money. may come apart, shrink up, fade.
,, ct l , , , ' , , , A crock or refuse to press into shape
v k erXSsf, UaraUteC d ° Ia a i , u '* a1 , ,ill * - The lesson from
It is because they only give a ver- al ° ( * "-"'■-- _?**& °" tin ? '-'"■
bal promise to take back goods if ™£*} \™},%°. '^liable- an.lguar
dissatisfied. instead of a legal guar- **£*£ & .The V, ,i * ,1 l 0,,V
--antee like the "Plymouth." „ 1 ws *p-» *? **: Ask -*° s pc °" r
(Ask for a legal guarantee.) genuine Scotch Flannel Shirts at I
Sometimes you hear of a dealer * 2 - --• stripes and plaids,
offering in big type to sell as cheap ANSWERS TO CORRESPONDENTS.
as any reputable dealer and to give Dear Sir: What shade or suspenders
away something besides. Do you should be worn with a shirt having
believe it. ~ pink stripes on the bosom i— Frederick
(Ask for a legal guarantee.) *"**?• -en- „ ,
But when -The Plymouth" tells m Green, Freddie, would u 1 - 0 ,;' 1 pretty
vonthSSvMvwffi^SvSv?- patch; also baby bl1 '-' We think the
£.°. v lI V, ine * v never give away anj- latter color would give the most satis
thing (because it is not business, faction.
and to make-believe give away is Dear sir: To decide a bet, is it con
fraud), when "The Plymouth" sidered "good form" to turn up the
tells you that they never give away bottom of one's trousers in wet
Sffla^-JoTdo^H^^S J««Sl*i own Judgment
unciersom, jou do believe them, about this matter. We cannot arbitrate
don t you. on so momentous a question; especially
;.. J (You get a legal guarantee without when there is a bet In the matter. You
asking for it.) had better cable to London.
,J ' And cannot the largest clothing Dear Sir: 1 tried to induce a red |
store and stock in town undersell headed man to select a salmon scarf be
the hysterical advertisers if they <'n»*e I considered it becoming him. g
want to? and he got angry. Do you know why? ft
And don't you suppose they want Tra?S{rSnder is that he didn't I
to it they've got to? throw the show case nt you. The man f
(You get a legal guarantee without had some sense, some taste: you ap par- 1
asking for it.) ently had neither. Clerks like yon do §
Audit our legal guarantee obliges more to demoralize the business than is f
us to sell "as low as any house in done by bad weather and bad debts. I
the country," don't you suppose A salmon scarf tor a red-headed man! I
that includes underselling the "» very idea makes us shudder. I
petty competition we've got here? •» < —^ I
k You get a legal guarantee.) '.*'■■ af c &■ C* . n*t>n I
We ask the pardon of most of our Vr*** 1 -- 3 *«* VarA^JK- 3 " I
readers for taking up space to-day 1
with what you know by expert- "f^'_7_.*..l o €^t*^^^ I
ence with regard to Plymouth JQOOtS Cfc. j^nOCS.
I methods of doing business, but we „ ,
want to remind everybody hat we . Everything from top to toe, for men
ri™.«i«m>i „,,„,.„„..,.•• %.* rm, , t and boys, and everything reliable and
MM- a legal guarantee or t>Lst j us as reliable and as well guaranteed
Goods for Least Honey" with every a s though we spent a hundred dollars
individual sale, which is worth its in making a bill board poster out of our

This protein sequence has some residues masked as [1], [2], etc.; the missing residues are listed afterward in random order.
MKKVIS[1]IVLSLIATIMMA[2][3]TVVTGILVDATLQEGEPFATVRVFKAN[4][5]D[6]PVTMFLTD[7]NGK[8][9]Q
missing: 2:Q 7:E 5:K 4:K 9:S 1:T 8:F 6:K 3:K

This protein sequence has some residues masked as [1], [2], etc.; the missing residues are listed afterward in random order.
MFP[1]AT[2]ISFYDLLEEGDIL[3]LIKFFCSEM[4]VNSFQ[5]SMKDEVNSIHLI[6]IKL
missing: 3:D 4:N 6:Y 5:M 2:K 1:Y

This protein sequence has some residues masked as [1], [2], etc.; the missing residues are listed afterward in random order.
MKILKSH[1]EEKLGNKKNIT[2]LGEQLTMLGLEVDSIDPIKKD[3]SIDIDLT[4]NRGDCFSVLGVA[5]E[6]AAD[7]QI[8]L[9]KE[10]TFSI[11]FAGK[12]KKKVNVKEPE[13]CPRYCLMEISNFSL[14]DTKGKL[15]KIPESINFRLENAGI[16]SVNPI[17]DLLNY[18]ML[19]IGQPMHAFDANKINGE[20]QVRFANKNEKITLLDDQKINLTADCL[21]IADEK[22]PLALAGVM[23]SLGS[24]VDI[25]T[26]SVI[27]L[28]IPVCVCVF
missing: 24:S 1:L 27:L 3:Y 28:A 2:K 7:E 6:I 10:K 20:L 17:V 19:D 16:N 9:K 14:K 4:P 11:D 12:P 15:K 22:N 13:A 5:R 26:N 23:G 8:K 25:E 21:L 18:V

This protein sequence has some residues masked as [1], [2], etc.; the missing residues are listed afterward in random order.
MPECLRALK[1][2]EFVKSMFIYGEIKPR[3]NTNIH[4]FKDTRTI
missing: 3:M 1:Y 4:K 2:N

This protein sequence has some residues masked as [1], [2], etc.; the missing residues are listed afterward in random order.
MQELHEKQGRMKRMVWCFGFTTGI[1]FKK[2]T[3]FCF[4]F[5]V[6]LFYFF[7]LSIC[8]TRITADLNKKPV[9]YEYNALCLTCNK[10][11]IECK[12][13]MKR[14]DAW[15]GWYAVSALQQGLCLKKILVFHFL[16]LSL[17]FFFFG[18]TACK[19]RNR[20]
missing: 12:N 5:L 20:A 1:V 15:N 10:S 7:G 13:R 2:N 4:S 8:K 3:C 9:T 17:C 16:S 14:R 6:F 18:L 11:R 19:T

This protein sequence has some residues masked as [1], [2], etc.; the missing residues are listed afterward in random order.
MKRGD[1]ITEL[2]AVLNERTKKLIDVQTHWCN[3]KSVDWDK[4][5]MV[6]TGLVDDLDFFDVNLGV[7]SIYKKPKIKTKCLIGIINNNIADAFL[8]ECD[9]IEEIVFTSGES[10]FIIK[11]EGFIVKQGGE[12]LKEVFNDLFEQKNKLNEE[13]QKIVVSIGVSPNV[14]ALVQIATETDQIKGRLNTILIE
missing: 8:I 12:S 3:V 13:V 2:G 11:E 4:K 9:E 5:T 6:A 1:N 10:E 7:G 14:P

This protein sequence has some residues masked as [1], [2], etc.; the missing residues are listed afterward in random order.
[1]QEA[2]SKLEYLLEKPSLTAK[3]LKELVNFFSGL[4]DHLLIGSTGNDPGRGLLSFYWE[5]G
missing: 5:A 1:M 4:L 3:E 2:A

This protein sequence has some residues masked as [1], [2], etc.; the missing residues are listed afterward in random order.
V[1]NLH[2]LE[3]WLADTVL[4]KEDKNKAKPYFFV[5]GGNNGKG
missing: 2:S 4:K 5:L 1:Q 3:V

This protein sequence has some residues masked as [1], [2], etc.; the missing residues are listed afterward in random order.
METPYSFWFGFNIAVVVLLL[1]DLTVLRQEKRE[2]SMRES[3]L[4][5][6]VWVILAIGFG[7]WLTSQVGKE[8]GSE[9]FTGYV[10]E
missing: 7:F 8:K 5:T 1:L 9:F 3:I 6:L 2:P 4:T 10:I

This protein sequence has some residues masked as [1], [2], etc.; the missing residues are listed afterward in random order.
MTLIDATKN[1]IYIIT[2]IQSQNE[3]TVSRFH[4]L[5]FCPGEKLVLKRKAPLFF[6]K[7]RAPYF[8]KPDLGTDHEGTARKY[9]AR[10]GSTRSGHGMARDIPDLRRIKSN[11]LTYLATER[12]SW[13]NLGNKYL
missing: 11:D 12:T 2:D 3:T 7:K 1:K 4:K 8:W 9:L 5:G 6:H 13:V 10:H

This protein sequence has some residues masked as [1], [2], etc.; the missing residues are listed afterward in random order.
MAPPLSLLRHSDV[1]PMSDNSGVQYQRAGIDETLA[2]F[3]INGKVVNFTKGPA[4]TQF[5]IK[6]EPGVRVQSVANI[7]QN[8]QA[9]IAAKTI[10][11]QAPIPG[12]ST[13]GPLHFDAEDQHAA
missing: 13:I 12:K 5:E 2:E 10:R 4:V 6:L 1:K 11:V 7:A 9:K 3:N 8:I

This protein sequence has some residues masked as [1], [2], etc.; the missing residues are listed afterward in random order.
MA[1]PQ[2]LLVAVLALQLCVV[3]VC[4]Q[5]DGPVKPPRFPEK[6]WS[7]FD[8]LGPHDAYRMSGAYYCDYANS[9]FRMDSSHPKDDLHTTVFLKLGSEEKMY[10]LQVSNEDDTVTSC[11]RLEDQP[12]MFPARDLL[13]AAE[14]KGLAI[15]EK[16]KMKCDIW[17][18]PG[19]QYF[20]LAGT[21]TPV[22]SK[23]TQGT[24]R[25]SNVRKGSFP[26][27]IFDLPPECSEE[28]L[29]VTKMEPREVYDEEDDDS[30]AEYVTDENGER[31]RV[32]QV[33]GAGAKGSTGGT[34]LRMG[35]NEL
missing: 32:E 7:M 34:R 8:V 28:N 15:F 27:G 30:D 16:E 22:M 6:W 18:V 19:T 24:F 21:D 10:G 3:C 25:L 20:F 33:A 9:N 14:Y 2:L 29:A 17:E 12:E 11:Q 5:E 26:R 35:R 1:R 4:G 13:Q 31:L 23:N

face value anywhere in cash. part of the newspaper or spelt "Kella
. (You get a legal guarantee.) ole Plymouth in letters ten feet high.
cor. Seventh $£ Robert J3ts.
St. Paul. I
10^14 Washington Svc. IK* J
I Minneapolis. |
■!■ ! II"'"""""'"""-"" 1 * ~ "*>> Ms
THE MATCHLESS STEINWAY PIANO!
FRANK 1.125T says: "The new Sielnway Grand is a glorious masterpiece in power se
niority, sinning quality and perfect harmonic effects ■"■"aicrjuei* in power, se-
RICHARI) WAUXER says : *1 find your Grand Piano of wondrous beauty. It is a noble
work ot art. ~v * i ■■ v uooio
RURINSTKIN says: "Your unrivaled Pianofortes have once more done justice to their
world-wide reputation. I have used lhem exclusively with the most eminent saUsffi
tion and effect." ' whihbhi sausno-
Hundreds of similar expressions from the great masters can be furnished.
We invite you to see the STEINWAY GRAND PIANO, the consummate flower of per
fection, by the side of which all other pianos are commonplace and inferior We have re
cently placed a large number of these splendid instruments in the homes of St Paul Mi [_
apolisand other cities, and we cordially invite your critical examination at our warerooiu-
Many other flue instruments on exhibition at all times, which we will sell at lowest m-ii-M
consistent with quality. " l --•"''" ,
148 & 150 East Third St., ST, PAUL. 509 & 511 Met Ay/, iimimpni |
SPECIAL DISPLAY of GRANDS
AT THE WARFROOItIS OF
NATHAN 92 and 94 East m Street.
FOB Hi The laPßrest and finest stock of Grand
jf UKU Pianos ever brought to Minnesota. Fine
i %3 1 1 W music and a most beautiful sight will well
repay you for calling. You will be welcome, whether you
wish to purchase or not.
DECKER, c ™ r:m:S: ~
HA.IN'ES, Monthl y Payments,
"OTJT/^ £^\ CJ Quarterly Instalments;
J-^AI/JLV-* v-JTO a Or, to Suit the convenience
EYEEETT, J^Sji-n M
Jr^-L-r«b— LN v^/kIS. Mm IPS^^ ss^fl I
Our New Wai-erooms: Wa «^ 9> rtlAf g I
107 East Third Street, ST. PAUL. Z_l___ gM^WLLLi
Persons Loaning Money on Real Estate Mortgages should require
the Mortgagor to furnish A GUARANTY POLICY OF
THE ST. PAUL REAL ESTATE!
N PLACE OF AN ABSTRACT, the purchaser of fie ii Estate should re
quire the seller to furnish a Title Policy with his Deed.
FINE TAILORING I
Duncan & Barry,
30 East Third Street. ... St. Paui.
HIGH ART JEWELRY!
DIAMONDS, WATCHES AND SII.VERWATJu.
E. A. BROWN,
111 East Third Street, - St. Paul. Minn.